A Community Devoted to the Preservation and Practice of Celestial Navigation and Other Methods of Traditional Wayfinding
From: Frank Reed
Date: 2021 Mar 29, 19:55 -0700
Geoff Hitchcox, you wrote:
"The average of these 14,000 transits is 50.47 Minutes - and this should ring a bell with anyone who has a (non harmonic) Tide Clock - whose hand takes an extra 50.47 Minutes ( 50 minutes 28 seconds ) each day to rotate twice compared to a standard clock."
I agree, and I think this is critical to understanding why this number is in the book.
The author is not trying to describe realistic early 19th century navigation methods. Even in the context of the era this setup is a rare event and an unlikely solution. But in any case the book is not a resource on navigation, and there's no reason to expect it to be a reliable resource on navigation history except in rather broad-brush terms. It's a maritime adventure novel, and the goal of including that familiar number is surely to resonate in the minds of his readers, even flatter his readers' knowledge. Make them feel good, and they will come back for more!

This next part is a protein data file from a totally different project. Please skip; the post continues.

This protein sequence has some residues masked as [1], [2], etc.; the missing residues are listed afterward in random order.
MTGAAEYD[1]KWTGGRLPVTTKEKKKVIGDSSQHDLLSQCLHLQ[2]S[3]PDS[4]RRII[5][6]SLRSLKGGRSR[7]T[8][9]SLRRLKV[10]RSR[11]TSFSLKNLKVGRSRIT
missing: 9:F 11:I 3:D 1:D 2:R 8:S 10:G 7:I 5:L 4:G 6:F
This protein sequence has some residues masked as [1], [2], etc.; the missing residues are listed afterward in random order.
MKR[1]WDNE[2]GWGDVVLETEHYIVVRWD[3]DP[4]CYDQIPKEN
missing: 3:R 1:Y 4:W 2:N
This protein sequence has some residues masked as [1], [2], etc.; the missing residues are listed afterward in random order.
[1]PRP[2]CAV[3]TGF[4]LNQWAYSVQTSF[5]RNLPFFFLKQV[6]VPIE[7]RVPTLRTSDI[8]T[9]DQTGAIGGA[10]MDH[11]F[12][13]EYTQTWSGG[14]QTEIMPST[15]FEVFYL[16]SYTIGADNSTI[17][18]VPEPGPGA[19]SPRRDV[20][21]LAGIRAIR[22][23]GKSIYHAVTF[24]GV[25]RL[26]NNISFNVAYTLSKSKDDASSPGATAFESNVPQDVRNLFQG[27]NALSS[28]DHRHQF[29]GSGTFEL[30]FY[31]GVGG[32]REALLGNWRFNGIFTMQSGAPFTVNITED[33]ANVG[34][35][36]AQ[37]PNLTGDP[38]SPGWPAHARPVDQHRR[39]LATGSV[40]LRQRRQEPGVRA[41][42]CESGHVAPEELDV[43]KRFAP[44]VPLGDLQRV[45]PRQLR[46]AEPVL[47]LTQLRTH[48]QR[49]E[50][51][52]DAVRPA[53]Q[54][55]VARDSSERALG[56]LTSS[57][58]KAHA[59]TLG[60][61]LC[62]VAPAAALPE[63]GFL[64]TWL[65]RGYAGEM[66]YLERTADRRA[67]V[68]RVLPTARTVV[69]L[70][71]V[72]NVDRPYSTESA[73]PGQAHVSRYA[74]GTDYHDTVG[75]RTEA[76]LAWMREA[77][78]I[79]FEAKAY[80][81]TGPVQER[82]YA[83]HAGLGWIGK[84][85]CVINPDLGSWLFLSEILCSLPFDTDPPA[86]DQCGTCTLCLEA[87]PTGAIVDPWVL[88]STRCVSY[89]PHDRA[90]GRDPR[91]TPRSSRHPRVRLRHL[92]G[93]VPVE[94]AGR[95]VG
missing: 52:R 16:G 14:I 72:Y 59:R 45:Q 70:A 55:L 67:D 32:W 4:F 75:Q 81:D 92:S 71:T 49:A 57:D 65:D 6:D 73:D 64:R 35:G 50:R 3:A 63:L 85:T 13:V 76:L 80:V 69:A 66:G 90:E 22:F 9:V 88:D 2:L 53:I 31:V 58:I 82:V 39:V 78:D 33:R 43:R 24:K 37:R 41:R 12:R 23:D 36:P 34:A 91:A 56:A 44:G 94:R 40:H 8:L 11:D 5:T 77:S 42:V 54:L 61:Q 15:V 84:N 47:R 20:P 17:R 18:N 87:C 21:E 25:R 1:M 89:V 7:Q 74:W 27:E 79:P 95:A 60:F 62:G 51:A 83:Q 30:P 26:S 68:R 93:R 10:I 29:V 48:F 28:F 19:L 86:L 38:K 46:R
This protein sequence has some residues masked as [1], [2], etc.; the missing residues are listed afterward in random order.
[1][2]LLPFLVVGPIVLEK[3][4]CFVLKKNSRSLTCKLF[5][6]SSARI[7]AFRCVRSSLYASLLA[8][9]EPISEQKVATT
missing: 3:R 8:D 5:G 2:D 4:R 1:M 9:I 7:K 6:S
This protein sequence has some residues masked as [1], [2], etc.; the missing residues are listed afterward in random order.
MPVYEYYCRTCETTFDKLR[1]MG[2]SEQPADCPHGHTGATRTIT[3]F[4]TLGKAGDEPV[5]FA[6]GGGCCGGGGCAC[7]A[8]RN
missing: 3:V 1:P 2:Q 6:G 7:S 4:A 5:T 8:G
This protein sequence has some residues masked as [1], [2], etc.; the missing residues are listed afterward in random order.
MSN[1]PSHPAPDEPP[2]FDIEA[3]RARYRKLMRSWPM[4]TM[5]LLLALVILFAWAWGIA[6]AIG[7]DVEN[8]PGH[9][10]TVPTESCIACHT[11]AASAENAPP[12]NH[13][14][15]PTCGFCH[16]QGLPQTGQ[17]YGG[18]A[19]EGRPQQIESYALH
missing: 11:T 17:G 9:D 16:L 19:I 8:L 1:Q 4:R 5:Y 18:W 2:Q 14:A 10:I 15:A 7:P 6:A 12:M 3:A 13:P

Novels with technical underpinnings like this one are usually written with just enough salty jargon and just enough maritime science to give a reader that feel-good familiarity, and a certain basic knowledge of the tides is high on this list of likely knowledge. Even readers whose knowledge of the ocean is limited to knowing the best time to go poking around in the mud for quahogs will have learned, even as a child, that the tides are 50 minutes later each day and would understand the idea of the Moon arriving roughly 50 minutes later to the meridian each day. Why 49 and not 50? I'm sure it's nothing important, and maybe it's just a bit of lore then the author memorized at an early age. It's close enough! A reader of his novel encountering this story with its magic number will say aloud, "aha! that's clamming knowledge used for navigation! I could do that!!"
Is this actually a good way to estimate the Moon's meridian passage? No, it's pretty bad, but it's not awful! And with nothing else to go on, it's conceivable that it could save the day in just the right scenario, when the Moon is barely visible in a thick fog and there is nothing else to go on, as in the novel.
Thank you for creating that graphic of meridian passage time differences. It's a wonderful thing to contemplate! For anyone who missed it, I'll copy and paste:
Lots to see in there!
Clockwork Mapping / ReedNavigation.com
Conanicut Island USA